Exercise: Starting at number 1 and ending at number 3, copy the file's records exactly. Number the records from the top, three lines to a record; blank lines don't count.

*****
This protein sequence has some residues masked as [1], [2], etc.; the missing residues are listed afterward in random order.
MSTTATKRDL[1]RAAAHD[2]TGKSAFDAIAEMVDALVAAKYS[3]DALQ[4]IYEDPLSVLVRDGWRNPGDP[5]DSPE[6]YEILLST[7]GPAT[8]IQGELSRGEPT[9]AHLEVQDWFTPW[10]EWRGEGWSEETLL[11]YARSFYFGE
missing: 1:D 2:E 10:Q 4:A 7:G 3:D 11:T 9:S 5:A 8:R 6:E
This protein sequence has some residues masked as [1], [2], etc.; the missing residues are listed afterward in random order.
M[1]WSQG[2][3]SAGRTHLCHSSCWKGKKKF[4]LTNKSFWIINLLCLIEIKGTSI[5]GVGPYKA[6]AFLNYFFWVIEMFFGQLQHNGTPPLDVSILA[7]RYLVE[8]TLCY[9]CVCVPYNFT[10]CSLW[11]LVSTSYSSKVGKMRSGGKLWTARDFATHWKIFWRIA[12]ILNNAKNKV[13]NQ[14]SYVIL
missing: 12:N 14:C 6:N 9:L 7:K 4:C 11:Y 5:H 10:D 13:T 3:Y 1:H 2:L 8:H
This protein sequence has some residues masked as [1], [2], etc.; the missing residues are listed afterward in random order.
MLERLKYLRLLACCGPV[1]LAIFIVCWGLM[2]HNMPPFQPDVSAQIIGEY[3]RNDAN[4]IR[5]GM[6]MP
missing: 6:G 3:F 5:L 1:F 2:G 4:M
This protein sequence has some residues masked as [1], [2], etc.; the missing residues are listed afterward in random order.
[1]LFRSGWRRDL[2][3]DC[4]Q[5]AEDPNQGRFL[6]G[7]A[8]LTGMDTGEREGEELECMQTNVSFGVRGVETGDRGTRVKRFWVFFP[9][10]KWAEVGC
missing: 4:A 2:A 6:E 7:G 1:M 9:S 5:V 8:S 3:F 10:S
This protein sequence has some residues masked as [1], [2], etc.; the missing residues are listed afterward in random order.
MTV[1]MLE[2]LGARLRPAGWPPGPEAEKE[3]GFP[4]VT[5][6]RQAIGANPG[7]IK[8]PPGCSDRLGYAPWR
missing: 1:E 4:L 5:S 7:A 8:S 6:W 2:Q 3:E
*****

This protein sequence has some residues masked as [1], [2], etc.; the missing residues are listed afterward in random order.
MSTTATKRDL[1]RAAAHD[2]TGKSAFDAIAEMVDALVAAKYS[3]DALQ[4]IYEDPLSVLVRDGWRNPGDP[5]DSPE[6]YEILLST[7]GPAT[8]IQGELSRGEPT[9]AHLEVQDWFTPW[10]EWRGEGWSEETLL[11]YARSFYFGE
missing: 1:D 2:E 10:Q 4:A 7:G 3:D 11:T 9:S 5:A 8:R 6:E
This protein sequence has some residues masked as [1], [2], etc.; the missing residues are listed afterward in random order.
M[1]WSQG[2][3]SAGRTHLCHSSCWKGKKKF[4]LTNKSFWIINLLCLIEIKGTSI[5]GVGPYKA[6]AFLNYFFWVIEMFFGQLQHNGTPPLDVSILA[7]RYLVE[8]TLCY[9]CVCVPYNFT[10]CSLW[11]LVSTSYSSKVGKMRSGGKLWTARDFATHWKIFWRIA[12]ILNNAKNKV[13]NQ[14]SYVIL
missing: 12:N 14:C 6:N 9:L 7:K 4:C 11:Y 5:H 10:D 13:T 3:Y 1:H 2:L 8:H
This protein sequence has some residues masked as [1], [2], etc.; the missing residues are listed afterward in random order.
MLERLKYLRLLACCGPV[1]LAIFIVCWGLM[2]HNMPPFQPDVSAQIIGEY[3]RNDAN[4]IR[5]GM[6]MP
missing: 6:G 3:F 5:L 1:F 2:G 4:M